The Student Investment Fund is a unique part of the CMC extracurricular world.  The Fund is composed of around 40 members who meet once a week to present and pitch potential investments for their portion of CMC’s endowment.  The fund has grown rapidly since its formation, increasing its membership from 25 to 40+ and its capital from $170,000 to $340,000.

What has not grown, however, is the percentage of female members of the fund.

In the spring of 2009, as a new member of the fund I looked up to the leaders of the fund, Nicholas Sparks and Kyle Casella, as I searched for an understanding of financial markets.  I had recently decided to be a Economics and Middle Eastern Studies dual major, and I saw the Student Investment Fund as an opportunity to apply my interest in international and emerging markets to a real business — investing.  I was lucky enough to have Nick and Kyle as mentors, but what I began to realize was that there were no female leaders and very few female members.

Over the last three years we still have not seen a female in any C-Level position.

The admissions process into the Student Investment Fund is very straightforward; it requires a cover letter, resume and then an interview. Interviews are conducted in both the spring and fall and are advertised via email and the Financial Economics Institute. Students are admitted based on academic performance, leadership and demonstrated interest in investing.

Despite the simplicity of this process, the Student Investment Fund has only admitted two new women for the fund next year. As a result the fund will have 5 women, composing 8% of the total fund. To put this in context, 25% of Robert Day Scholars are women. Why does the Student Investment Fund seem to have such an unbalanced population?

With 92% male membership, the Fund has an image as a “boy’s club.” This image deters potential female applicants, which unfortunately feeds into itself: fewer female members leads to a stronger “boy’s club” image, which in turn leads to fewer women applying.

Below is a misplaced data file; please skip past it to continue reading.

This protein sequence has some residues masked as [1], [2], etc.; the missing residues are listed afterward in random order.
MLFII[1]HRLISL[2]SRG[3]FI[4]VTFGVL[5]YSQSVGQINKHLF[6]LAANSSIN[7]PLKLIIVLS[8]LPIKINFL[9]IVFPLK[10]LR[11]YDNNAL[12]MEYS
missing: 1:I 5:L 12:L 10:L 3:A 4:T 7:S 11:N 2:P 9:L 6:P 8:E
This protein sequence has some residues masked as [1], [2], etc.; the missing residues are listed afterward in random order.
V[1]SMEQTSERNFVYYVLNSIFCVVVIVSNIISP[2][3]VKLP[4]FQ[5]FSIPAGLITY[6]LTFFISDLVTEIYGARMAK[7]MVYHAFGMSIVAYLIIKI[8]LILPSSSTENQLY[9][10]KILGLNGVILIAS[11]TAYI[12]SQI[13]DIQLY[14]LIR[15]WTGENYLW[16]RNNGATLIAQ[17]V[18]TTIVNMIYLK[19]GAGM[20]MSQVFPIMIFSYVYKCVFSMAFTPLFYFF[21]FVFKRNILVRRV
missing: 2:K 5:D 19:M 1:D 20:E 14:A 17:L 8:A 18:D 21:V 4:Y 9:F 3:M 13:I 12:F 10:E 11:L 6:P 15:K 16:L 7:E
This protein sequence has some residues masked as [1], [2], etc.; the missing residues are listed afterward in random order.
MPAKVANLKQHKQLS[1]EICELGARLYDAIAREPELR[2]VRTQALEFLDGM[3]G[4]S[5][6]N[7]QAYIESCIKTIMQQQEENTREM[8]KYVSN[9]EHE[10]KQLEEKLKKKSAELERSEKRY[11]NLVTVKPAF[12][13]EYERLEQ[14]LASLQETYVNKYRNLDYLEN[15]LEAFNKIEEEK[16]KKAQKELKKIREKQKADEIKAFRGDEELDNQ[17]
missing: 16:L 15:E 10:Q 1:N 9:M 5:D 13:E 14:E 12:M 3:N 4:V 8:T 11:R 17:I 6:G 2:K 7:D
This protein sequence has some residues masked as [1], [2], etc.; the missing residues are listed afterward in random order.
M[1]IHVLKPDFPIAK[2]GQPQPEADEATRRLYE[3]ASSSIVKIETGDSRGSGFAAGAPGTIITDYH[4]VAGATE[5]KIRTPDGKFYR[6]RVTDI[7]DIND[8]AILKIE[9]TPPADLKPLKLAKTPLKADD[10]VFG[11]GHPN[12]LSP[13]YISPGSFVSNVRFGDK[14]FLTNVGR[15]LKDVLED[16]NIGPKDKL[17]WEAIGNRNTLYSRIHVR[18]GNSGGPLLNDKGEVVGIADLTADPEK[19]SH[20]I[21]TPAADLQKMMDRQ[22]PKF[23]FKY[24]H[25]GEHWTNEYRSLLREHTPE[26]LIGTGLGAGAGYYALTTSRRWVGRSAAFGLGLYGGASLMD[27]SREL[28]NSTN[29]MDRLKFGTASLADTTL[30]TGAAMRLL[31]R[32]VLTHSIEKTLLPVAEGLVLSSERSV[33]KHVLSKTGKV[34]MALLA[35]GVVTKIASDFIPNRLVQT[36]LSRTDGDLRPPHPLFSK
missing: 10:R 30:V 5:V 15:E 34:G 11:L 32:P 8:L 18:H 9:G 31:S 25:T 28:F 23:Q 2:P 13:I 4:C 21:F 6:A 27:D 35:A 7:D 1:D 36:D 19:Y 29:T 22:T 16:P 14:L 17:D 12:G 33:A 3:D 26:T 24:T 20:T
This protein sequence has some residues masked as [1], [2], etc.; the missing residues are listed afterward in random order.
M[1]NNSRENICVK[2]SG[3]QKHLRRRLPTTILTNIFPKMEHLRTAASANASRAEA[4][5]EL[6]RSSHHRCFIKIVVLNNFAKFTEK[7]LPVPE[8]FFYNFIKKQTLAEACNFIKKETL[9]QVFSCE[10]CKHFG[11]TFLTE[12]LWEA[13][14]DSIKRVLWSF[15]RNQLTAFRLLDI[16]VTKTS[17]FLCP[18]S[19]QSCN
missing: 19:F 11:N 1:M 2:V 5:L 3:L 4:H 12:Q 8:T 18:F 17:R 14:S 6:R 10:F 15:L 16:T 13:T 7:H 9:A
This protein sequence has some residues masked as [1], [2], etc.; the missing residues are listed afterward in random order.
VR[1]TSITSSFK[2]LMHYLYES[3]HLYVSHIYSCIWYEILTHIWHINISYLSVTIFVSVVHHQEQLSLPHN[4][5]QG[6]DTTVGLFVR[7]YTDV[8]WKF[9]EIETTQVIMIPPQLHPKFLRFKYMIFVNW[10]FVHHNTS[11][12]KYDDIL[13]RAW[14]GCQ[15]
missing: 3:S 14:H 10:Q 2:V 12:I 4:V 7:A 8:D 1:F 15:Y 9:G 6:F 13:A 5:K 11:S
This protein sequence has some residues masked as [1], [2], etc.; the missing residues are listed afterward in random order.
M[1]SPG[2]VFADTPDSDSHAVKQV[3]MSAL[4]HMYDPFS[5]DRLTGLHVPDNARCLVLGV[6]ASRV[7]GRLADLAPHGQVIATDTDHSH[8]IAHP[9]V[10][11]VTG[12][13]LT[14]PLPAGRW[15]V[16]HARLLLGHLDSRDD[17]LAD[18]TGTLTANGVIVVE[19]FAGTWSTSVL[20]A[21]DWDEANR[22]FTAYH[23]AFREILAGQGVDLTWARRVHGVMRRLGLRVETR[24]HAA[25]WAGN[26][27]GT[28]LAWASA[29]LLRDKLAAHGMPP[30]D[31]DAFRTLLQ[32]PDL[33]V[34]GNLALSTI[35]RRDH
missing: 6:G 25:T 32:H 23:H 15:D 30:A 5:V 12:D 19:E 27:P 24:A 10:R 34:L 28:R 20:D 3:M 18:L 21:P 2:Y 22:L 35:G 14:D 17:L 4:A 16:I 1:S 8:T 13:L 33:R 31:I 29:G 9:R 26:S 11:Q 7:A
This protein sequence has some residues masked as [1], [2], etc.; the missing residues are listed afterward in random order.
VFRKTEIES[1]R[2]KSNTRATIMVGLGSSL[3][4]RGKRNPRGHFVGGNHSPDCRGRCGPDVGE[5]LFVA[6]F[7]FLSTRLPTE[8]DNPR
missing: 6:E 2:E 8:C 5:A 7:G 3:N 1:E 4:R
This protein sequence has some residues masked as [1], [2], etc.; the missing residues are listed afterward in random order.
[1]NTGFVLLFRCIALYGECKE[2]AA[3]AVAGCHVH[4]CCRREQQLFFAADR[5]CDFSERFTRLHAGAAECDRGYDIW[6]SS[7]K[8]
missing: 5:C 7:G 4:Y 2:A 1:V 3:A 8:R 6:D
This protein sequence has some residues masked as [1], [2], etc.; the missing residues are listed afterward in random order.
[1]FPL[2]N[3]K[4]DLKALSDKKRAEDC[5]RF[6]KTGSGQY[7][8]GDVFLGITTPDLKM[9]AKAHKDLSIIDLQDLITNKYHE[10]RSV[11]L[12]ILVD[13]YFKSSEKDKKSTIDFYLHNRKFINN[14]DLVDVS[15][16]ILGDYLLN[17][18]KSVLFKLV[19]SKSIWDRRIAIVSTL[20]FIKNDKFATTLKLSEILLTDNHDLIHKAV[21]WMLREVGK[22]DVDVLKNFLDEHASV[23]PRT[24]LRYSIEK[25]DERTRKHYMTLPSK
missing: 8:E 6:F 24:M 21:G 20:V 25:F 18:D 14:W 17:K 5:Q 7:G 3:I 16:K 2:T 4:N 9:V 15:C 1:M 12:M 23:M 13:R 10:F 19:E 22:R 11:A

Avery Holland ’12, a recent graduate who majored in Economics with a finance sequence, chose not to apply because “although, I was not directly interested in investing, ultimately that compounded with the ‘bro-iness’ of the fund I choose not to apply.”

Dana Staley ’12, this year’s managing director of Risk Management for the fund, sympathized with potential members saying: “I understand why people and women in particular are intimidated by the reputation of the fund and its members.” However, she dismissed the notion that the fund does not welcome its female members: “Once you are in the fund, it is all about learning.”

Staley also emphasized that a major deciding factor in her application was a strong relationship with senior leaders of the Fund. The stigma surrounding SIF is a challenge and deterrent for many female applicants who do not have an inside look into the fund through elder members.

Senior leadership welcomes female applicants. “I hope to get more female applicants and would like to dispel the notion that we are a ‘boys club,’ said current CFO Viken Douzdjian ’13.  “I urge all qualified women interested in finance to apply to the Student Investment Fund.”

It is true that the finance world is still dominated by men.  According to a report by Catalyst Research, women make up 35.2% of all employees and 15.0% of executive/senior-level officials and managers at “Investment Banking and Securities Dealing” companies. Women also make up 40.5% of employees in “Securities, Commodity Contracts and Other Financial Investments and Related Activities” companies. However, although the real world of finance and business may be male dominated, the ratio has become far more balanced in recent years, while Student Investment Fund’s has not.

CMC and the Student Investment Fund have the chance to encourage female participation and leadership in a neutral and unbiased environment. Encouraging female participation through mentor-mentee programs, partnering with female professors such as Professor Lisa Meulbrook and Professor Heather Antecol, would be very positive for women’s leadership on campus. But the financial benefits to the fund could also be great. A recent study by Barclays Capital and Ledbury Research found that “women were more likely to make money as investors in the financial markets, mostly because they didn’t take as many risks as men.”  The findings in this research, which is repeated in numerous other studies, suggest that a more balanced fund would increase returns — an obvious goal for any endowment fund.